Ever since my son was born 16 months ago travel has become a lot less appealing. When I was twenty I left my study abroad program early to take the Trans-Siberian railroad and then backpack across Europe for six weeks. When I was twenty-three, my primary goal was to quit my job and travel the world.
Even in the midst of my busiest year of law school, I skipped class for a two week press trip to Australia. But suddenly, travel just isn’t as appealing any more.
And I’ve been wondering why.
Is it because I’ve visited many of the places I really wanted to go?
No. There are still many places I want to visit sometime in my life.
Is it because I’m getting older and just more ready to settle down?
Probably not. Many people who are almost thirty are just getting the travel itch.
The only thing I can truly attribute it to is now having a child. Planning for a vacation with a kid isn’t all that different than planning for a trip without a child. But actually taking a vacation is a huge difference.
With a kid, vacations are a lot less spontaneous. They are still fun and enjoyable, but just in a different sort of way. You have to be more flexible (to accommodate possible meltdowns) but your flexibility is constrained by early bedtimes, fewer fancy restaurants or interesting bars.
There’s no lounging by the pool, completely unaware of your surroundings, reading a book. Instead you’re trying to make sure your kid doesn’t drown.
And even something as basic as a long hike may turn into only going 500 yards because your toddler has decided he wants to walk himself and not let you carry him.
Money also plays a part of it. I’d much rather spend $100 on an annual pass to the children’s museum where we take monthly trips than spend it on a thermal spa day in Rotorua, New Zealand.
I know that in time travel with kids gets easier again. But for now, we will probably take fewer trips, to places a little closer to home, that cost a little more. And the adventurer-at-heart in me is ok with that.
This post is part of Women’s Money Week. You can read more about money and family here.
6 Tips to Find a Babysitter When Traveling
Whether you’re on a vacation and booking a date night or at a work conference with baby in tow, you might find yourself looking for a sitter in a faraway city. The process can be overwhelming. You want to find someone trustworthy and experienced, but where to start? We’ve been there and we’ve got you covered. These 6 tips will tell you how to find a babysitter when traveling.
Talk to Your Hotel or Resort
Some resorts offer childcare for a fee, but most require reservations, so plan ahead. Even if your hotel doesn’t, it’s worth inquiring; they might be able to refer you to a reputable childcare agency.
Check Out Online Babysitting Services
We’ve had great luck to find excellent babysitters and nannies, both at home and when we’re traveling. We’ve used it to find five different babysitters in three different states and they’ve all been great.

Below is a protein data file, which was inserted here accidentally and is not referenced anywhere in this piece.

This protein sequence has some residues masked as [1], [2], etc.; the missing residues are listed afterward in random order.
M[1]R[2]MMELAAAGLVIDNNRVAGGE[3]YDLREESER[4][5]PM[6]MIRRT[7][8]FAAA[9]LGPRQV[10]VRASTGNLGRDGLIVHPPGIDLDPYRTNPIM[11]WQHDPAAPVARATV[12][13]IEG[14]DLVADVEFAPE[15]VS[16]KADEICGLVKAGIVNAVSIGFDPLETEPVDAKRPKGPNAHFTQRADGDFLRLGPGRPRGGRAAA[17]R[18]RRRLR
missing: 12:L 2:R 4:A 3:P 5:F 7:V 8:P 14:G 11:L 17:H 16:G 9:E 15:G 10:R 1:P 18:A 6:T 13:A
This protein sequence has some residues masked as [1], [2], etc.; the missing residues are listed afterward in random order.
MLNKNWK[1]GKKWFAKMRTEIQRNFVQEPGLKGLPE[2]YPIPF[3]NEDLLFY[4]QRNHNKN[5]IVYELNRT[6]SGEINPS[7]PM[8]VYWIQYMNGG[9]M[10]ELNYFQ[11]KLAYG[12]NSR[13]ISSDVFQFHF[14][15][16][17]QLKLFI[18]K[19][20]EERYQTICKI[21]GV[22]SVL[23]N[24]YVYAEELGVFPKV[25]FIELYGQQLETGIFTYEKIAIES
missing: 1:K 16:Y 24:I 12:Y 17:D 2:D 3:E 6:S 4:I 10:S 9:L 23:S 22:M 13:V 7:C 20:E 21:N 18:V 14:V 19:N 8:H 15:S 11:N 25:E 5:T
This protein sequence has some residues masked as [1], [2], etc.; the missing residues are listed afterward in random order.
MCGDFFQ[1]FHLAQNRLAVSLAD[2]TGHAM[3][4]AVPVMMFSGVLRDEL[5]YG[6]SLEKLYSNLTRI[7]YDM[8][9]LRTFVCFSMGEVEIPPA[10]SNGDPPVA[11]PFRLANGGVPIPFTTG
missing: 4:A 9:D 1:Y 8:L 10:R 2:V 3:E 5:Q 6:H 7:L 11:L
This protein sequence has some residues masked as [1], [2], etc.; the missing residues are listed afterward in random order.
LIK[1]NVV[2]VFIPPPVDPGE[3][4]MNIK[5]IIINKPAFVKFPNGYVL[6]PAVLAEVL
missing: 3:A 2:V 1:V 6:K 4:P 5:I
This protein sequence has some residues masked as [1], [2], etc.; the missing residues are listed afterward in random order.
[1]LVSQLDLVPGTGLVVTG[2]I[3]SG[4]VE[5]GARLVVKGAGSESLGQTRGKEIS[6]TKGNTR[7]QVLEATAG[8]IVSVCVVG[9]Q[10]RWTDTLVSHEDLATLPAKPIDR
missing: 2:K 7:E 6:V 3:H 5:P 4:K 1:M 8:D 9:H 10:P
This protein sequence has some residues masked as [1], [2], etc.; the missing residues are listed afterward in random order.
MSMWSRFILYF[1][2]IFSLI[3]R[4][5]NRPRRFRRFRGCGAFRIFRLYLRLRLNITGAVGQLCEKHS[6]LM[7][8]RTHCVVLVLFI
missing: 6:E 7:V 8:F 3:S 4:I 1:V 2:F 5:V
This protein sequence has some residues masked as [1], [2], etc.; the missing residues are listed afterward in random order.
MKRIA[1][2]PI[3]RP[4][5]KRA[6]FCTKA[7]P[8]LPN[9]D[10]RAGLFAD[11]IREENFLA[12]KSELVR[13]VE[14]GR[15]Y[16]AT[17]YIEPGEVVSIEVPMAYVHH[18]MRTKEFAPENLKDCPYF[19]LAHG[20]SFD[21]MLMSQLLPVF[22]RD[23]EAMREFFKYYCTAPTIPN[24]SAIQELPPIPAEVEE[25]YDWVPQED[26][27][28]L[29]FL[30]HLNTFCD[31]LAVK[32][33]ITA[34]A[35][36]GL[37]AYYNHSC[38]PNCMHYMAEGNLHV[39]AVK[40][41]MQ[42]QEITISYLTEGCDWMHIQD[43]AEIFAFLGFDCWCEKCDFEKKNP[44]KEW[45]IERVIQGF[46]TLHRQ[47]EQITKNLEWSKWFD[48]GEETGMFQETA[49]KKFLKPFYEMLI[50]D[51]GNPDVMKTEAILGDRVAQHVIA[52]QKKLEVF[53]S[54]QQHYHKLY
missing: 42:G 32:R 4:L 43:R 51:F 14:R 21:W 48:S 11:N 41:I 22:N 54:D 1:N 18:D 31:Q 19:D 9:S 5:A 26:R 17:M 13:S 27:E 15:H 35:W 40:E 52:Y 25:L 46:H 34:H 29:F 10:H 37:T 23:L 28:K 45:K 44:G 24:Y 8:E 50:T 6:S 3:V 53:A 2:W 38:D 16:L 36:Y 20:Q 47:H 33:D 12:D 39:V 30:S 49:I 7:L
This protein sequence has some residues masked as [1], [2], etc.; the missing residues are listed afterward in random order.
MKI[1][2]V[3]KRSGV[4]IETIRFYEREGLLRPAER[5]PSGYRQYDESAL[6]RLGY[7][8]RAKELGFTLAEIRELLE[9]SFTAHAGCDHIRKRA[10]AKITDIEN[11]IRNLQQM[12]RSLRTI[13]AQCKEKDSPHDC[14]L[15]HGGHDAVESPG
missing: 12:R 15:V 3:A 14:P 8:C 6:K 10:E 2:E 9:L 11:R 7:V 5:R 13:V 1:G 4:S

My favorite things are that you can request background checks on applicants for free and that applicants are rated and reviewed by other parents. I always conduct an in-person and/or phone interview and call references so that I’m confident in the person I hire. There’s a similar service, SitterCity, but I’ve never used it.Babysitter When Traveling
Look Into Local Babysitting Services
Google “babysitting service” along with the name of your city and see what comes up. I just did that for Minneapolis and found Twin Cities Nanny & Sitter and Jack and Jill Sitting Service.
If you find companies this way, do your due diligence to make sure they’re reputable. Look up online reviews and see if they’re on the BBB’s website, then ask for references when you talk to the company.
Reach Out to Your Social Networks
We all have Facebook and Twitter friends we don’t see often (or ever) in-person and some of them just might live in the city you’ll be visiting. It’s worth posting a shout out to your social networks asking if anyone can recommend a good sitter.
Ask Around in Your Community
Your neighbor’s sister might live in Seattle (or whichever city you’re traveling to) and she may be willing to sit for your kids, or know someone who is.
It doesn’t hurt to ask a few friends or family members in your hometown if they know anyone you can reach out to for your vacation.
Ask Friends Who Live in the Area
If you need a babysitter in Chicago and a friend of yours lives there, ask her if she knows anyone who might be available.
Even if she doesn’t have kids herself, she might know of a neighbor, coworker, or friend’s teenager who babysits often. When I traveled to a family wedding in Dallas, my cousin was able to recommend a friend’s mom’s babysitting service.